The Director of the Federal Housing Finance Agency (FHFA) pointedly reminded Congress that it was their responsibility, and not the responsibility of his agency, to enact the long-overdue reform of the government-sponsored enterprises (GSE).
Speaking yesterday at a congressional hearing, FHFA chief Mel Watt expressed discomfort that the nine-year federal conservatorship of the GSEs is nowhere near being resolved.
“While many reforms of the enterprises' business models and their operations have been accomplished through conservatorship, FHFA knows probably better than anyone that these conservatorships are not sustainable,” Watt said. “And we also know that housing finance reform will involve many tough decisions and steps that go well beyond the reforms made in conservatorship. So, I want to reaffirm my strong belief that it is the role of Congress, not FHFA, to make these tough decisions that chart the path out of conservatorship and to the future housing finance system.”
Watt noted that many GSE reform questions are not being asked, let alone answered, including the federal government’s role in housing policy in the post-conservatorship secondary market, how to enact a non-disruptive transition away from conservatorship and the regulatory oversight of the GSEs once their fate is settled.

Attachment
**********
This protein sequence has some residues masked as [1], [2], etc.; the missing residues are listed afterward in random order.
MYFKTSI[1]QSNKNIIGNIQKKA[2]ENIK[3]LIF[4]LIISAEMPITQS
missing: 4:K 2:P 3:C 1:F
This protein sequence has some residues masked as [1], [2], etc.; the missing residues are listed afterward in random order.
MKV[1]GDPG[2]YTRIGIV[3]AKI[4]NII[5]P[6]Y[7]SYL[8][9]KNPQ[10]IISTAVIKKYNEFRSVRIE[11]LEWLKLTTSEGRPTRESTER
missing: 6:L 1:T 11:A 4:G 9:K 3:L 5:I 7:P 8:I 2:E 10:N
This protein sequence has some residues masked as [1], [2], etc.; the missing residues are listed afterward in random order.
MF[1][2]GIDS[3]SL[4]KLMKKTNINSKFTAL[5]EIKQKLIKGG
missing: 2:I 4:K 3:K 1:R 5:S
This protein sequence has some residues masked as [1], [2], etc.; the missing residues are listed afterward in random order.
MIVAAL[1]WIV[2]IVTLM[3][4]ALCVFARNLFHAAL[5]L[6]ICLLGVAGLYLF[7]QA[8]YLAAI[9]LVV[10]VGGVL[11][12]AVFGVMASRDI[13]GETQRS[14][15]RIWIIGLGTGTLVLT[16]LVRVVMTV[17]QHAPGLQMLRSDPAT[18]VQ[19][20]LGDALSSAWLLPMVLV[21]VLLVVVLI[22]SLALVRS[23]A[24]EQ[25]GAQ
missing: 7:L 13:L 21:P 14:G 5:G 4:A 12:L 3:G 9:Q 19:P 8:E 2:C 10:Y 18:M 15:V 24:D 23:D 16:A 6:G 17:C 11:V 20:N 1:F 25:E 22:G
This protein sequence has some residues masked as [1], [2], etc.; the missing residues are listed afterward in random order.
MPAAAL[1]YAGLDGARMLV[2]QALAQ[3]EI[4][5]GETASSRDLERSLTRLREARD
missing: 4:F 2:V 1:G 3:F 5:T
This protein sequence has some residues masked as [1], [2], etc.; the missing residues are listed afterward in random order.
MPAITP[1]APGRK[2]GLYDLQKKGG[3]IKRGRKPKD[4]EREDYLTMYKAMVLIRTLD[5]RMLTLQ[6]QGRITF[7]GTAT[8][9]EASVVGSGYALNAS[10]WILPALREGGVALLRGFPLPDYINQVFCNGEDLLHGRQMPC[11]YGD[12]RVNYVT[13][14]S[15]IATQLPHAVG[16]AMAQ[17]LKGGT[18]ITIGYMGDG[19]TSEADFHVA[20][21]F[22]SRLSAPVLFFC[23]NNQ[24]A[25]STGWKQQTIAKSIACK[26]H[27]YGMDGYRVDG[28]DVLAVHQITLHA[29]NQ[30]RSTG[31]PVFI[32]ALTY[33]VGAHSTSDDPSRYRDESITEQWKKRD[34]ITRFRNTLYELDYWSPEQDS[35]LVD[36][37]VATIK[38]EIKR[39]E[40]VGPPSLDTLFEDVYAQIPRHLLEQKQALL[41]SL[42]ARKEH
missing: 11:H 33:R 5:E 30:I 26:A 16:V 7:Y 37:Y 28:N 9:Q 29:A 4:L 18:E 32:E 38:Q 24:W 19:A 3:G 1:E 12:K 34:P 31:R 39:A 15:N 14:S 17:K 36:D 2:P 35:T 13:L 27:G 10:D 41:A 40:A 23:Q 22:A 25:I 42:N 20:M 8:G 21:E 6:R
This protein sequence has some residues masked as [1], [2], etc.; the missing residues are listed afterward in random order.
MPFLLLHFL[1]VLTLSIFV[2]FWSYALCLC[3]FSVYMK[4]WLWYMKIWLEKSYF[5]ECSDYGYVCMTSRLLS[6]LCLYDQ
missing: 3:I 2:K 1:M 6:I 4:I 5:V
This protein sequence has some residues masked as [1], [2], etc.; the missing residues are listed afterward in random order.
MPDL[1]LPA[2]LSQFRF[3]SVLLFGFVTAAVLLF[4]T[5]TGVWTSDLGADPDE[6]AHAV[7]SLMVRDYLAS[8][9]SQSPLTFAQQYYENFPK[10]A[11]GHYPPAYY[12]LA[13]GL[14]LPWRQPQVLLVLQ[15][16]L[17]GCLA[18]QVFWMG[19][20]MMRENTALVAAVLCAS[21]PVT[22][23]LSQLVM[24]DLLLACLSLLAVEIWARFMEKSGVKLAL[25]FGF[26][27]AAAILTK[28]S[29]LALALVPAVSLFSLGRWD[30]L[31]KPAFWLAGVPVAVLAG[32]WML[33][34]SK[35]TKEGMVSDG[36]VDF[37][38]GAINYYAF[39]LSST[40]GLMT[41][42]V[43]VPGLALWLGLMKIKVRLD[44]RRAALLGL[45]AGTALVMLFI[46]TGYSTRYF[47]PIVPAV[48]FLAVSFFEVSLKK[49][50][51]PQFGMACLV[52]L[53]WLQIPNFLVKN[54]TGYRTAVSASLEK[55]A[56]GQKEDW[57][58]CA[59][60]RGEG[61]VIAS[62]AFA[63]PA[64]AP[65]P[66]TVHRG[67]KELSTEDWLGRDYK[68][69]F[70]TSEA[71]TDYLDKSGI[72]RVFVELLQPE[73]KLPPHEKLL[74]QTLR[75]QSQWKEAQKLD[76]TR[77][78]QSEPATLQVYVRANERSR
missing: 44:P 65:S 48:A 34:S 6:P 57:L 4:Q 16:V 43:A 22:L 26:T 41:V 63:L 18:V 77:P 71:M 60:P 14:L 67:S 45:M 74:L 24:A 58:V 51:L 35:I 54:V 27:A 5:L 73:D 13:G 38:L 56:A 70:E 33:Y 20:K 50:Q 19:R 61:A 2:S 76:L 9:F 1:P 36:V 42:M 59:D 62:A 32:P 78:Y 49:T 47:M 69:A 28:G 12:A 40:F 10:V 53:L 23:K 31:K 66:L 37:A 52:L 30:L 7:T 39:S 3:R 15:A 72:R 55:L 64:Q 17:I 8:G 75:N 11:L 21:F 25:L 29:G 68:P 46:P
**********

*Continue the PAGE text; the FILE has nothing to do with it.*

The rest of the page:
“I reaffirm my belief that it is the role of Congress, not FHFA, to make those housing reform decisions and I encourage Congress to do so expeditiously,” Watt said, adding that his agency was not eager to see taxpayer backing to keep Fannie Mae and Freddie Mac afloat. “This challenge is significantly greater today than it was last year and will continue to increase unless it is addressed … FHFA has explicit statutory obligations to ensure that each enterprise ‘operates in a safe and sound manner’ and fosters ‘liquid, efficient, competitive, and resilient national housing finance markets.’ To ensure that we meet these obligations, we cannot risk the loss of investor confidence.”